AYER — Plans for a medical marijuana dispensary in Ayer are proceeding after the state’s Department of Health awarded provisional registration to Central Ave. Compassionate Care Inc.
The proposed dispensary is one of only 11 that made it through the multi-step process, beginning with two different application phases and continuing with a verification phase.
Since September, the DPH has weeded out more than 100 applicants seeking to operate one of the 35 dispensaries allowed in the state.
“We’re thrilled about it,” said Shirley resident John Hillier, the dispensary’s president. “It’s great news.”
Hillier said the verification phase consisted of three meetings with the DPH in which officials went through application information with a fine-tooth comb.
An independent investigation firm sat in on one of the meetings to re-verify information, Hillier said.
Compassionate Care now moves to the inspectional phase, the last step before the DPH issues final registration. Dispensaries also need to comply with local town requirements.
Hillier said the inspections will be for cultivation, dispensing and marijuana-infused product operations.
The building at 31 Central Ave. will feature patient services and consulting areas, Hillier said. Any areas beyond those are restricted to essential employees.
“For instance, someone that might be working in the kitchen doesn’t have any job responsibilities in cultivation, so they wouldn’t have access to (restricted areas),” Hillier explained.
The cultivation space is being built out, he said, as well as a completely new commercial-grade kitchen.
“We’re working on all parts of it to try and get the building ready to come online as soon as possible so that we can help the patients,” he said. “They’ve had quite a wait.”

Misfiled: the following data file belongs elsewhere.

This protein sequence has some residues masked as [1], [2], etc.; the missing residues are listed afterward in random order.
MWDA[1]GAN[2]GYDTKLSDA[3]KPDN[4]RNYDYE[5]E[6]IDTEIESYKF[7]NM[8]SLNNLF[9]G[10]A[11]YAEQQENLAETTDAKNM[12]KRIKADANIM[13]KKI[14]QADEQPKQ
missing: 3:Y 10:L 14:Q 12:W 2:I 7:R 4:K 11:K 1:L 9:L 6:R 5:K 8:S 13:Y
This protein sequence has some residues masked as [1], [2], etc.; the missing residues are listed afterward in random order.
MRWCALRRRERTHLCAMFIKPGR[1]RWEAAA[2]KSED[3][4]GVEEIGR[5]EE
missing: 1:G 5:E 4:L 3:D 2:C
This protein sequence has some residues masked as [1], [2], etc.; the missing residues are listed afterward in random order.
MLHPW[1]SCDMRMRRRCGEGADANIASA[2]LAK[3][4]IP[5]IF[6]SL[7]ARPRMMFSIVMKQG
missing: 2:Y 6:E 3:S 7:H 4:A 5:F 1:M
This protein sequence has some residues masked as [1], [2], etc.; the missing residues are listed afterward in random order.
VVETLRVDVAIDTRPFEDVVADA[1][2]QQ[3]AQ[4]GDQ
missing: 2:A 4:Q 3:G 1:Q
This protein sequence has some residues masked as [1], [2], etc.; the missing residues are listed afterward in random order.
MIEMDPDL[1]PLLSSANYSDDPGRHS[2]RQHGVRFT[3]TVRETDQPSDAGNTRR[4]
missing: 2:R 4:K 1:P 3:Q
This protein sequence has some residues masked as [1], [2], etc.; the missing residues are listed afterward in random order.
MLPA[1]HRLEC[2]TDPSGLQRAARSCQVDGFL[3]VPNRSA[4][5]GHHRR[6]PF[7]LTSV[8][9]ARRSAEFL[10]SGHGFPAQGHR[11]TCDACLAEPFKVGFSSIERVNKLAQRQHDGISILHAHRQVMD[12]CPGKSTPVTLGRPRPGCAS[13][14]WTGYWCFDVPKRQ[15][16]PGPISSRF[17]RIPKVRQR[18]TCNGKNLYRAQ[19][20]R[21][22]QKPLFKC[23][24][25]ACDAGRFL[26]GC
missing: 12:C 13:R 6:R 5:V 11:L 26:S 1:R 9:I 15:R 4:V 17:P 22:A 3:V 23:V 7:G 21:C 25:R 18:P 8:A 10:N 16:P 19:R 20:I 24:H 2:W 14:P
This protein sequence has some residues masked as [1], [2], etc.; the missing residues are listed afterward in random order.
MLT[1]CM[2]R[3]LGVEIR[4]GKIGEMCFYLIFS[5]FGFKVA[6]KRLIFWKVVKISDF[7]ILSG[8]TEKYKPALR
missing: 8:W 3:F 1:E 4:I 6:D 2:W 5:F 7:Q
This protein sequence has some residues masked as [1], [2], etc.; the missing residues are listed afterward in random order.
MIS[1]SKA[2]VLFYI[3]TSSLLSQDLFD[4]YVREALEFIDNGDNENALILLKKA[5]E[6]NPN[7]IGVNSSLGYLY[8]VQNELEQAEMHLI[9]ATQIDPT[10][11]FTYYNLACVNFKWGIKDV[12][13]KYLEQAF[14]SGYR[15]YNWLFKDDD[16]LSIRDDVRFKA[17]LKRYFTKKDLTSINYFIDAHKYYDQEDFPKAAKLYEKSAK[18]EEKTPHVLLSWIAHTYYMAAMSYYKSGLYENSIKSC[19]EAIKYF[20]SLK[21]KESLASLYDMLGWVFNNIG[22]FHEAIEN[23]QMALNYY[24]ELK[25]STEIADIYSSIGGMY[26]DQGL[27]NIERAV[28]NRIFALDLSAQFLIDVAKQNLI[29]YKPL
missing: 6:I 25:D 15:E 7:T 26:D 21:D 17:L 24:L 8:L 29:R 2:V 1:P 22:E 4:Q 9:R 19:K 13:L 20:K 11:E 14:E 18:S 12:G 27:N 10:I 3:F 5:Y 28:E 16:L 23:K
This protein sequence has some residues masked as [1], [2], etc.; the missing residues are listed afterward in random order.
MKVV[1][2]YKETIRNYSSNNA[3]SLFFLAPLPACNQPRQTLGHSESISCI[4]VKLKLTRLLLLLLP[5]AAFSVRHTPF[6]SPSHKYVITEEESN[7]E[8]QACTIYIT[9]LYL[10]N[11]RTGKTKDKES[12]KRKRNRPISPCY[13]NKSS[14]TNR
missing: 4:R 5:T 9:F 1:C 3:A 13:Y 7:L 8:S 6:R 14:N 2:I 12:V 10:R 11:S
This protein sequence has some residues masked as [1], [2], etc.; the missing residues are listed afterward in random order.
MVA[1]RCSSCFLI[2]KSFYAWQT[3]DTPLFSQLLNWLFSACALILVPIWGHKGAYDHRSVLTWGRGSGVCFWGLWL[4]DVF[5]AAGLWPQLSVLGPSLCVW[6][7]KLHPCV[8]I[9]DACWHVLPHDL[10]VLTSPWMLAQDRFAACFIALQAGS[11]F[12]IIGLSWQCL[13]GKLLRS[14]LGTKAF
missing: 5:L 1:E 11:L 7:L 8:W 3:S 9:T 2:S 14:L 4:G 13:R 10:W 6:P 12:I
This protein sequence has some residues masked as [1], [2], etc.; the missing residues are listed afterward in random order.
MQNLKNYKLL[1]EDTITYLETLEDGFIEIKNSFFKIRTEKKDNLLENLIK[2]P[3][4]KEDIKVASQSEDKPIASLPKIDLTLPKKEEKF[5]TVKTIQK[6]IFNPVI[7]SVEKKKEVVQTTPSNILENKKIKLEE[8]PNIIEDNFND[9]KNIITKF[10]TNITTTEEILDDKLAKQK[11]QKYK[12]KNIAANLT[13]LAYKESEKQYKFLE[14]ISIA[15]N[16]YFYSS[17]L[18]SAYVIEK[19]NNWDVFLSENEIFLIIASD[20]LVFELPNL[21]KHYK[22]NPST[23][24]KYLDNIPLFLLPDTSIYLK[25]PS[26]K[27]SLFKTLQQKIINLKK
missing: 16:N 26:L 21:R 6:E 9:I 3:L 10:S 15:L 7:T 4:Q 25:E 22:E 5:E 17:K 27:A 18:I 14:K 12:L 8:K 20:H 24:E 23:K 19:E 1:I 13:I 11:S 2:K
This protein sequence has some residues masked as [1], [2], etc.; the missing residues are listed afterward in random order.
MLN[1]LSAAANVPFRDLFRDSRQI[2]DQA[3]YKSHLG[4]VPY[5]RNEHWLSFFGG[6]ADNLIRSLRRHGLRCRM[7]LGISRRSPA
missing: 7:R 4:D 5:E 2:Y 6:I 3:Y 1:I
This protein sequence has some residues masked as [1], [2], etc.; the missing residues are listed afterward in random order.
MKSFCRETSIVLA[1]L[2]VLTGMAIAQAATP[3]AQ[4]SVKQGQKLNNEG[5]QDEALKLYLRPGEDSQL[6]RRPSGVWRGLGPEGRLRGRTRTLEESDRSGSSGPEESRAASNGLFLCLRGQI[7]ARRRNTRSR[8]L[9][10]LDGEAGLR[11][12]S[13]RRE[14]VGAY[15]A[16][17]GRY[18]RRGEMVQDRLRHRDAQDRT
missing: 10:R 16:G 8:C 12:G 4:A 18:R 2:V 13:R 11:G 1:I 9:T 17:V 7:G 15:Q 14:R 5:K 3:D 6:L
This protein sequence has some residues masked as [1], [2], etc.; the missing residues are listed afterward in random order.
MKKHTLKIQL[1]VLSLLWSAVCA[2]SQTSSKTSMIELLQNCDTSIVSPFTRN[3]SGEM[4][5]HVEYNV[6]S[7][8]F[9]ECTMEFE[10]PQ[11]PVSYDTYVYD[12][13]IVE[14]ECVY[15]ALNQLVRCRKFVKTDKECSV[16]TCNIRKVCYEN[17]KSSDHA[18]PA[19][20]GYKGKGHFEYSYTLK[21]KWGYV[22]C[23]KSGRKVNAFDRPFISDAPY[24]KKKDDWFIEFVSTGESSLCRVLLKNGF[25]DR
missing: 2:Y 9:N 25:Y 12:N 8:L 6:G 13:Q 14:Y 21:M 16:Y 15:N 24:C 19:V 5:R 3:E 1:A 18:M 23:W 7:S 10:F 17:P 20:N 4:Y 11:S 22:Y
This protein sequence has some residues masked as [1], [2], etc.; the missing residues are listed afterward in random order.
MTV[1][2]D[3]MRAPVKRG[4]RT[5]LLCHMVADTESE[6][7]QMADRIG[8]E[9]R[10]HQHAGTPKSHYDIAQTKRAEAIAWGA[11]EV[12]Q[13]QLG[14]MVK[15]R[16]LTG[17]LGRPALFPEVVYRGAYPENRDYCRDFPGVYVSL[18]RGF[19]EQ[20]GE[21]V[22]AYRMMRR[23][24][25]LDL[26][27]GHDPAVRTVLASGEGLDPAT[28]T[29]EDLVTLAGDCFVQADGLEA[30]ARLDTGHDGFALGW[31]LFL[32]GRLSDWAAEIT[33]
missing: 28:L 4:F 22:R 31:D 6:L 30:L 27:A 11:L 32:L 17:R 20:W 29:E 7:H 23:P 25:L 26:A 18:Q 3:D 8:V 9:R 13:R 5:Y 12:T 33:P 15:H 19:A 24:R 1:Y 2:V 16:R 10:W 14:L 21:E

The whole approval process faced criticism over the winter, when news reports highlighted various issues with verification of applicant information and a possible conflict of interest between DPH Commissioner Cheryl Bartlett and former Congressman William Delahunt, a dispensary applicant.
Hillier said the issue was clearly a delay for everybody, including the patients.
Dispensaries were projected to open in summer, with the inspection phase beginning in spring, according to a flow chart posted on the DPH website. Now, officials have announced that some dispensaries could open by November and others by February 2015.
The verification process included background checks on investors, staff and related companies, according to a DPH press release. The department contacted more than 200 people to verify their support — another problem highlighted in the press.
“I think the process certainly took longer than the patients expected for sure, and I think it took longer than any of the applicants initially thought,” Hillier said. “But it’s a process that had to happen and so we’re just focused on moving forward.”
Although the dispensary had hoped to open by September, Hillier said now, November would be great.
His team is trying to make up lost time, he said, but that’s only possible to a certain extent.
“We’ve got to do it right,” he said. “We’re not trying to rush things.”
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